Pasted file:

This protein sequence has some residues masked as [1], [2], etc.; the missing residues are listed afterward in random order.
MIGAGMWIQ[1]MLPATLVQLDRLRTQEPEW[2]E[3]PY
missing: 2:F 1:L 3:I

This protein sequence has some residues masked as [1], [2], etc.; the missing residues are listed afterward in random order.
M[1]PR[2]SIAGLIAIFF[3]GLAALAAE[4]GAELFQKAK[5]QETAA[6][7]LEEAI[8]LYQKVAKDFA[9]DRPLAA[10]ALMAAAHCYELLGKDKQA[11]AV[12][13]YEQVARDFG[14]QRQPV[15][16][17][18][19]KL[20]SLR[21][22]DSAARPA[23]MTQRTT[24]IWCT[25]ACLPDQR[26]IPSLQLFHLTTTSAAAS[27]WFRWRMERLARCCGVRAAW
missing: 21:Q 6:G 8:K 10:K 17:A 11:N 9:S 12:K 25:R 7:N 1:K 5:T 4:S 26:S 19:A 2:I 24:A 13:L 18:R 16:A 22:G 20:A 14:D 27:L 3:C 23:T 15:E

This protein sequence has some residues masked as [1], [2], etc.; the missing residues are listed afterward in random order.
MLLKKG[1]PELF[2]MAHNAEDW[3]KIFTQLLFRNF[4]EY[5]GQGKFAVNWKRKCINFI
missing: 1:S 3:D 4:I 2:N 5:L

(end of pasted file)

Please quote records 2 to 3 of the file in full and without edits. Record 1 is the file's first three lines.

This protein sequence has some residues masked as [1], [2], etc.; the missing residues are listed afterward in random order.
M[1]PR[2]SIAGLIAIFF[3]GLAALAAE[4]GAELFQKAK[5]QETAA[6][7]LEEAI[8]LYQKVAKDFA[9]DRPLAA[10]ALMAAAHCYELLGKDKQA[11]AV[12][13]YEQVARDFG[14]QRQPV[15][16][17][18][19]KL[20]SLR[21][22]DSAARPA[23]MTQRTT[24]IWCT[25]ACLPDQR[26]IPSLQLFHLTTTSAAAS[27]WFRWRMERLARCCGVRAAW
missing: 21:Q 6:G 8:K 10:K 17:A 11:N 9:S 12:K 25:R 7:N 1:K 5:T 4:S 26:S 19:A 2:I 24:A 13:L 18:R 16:A 22:G 20:A 14:D 27:L 3:C 23:T 15:E

This protein sequence has some residues masked as [1], [2], etc.; the missing residues are listed afterward in random order.
MLLKKG[1]PELF[2]MAHNAEDW[3]KIFTQLLFRNF[4]EY[5]GQGKFAVNWKRKCINFI
missing: 1:S 3:D 4:I 2:N 5:L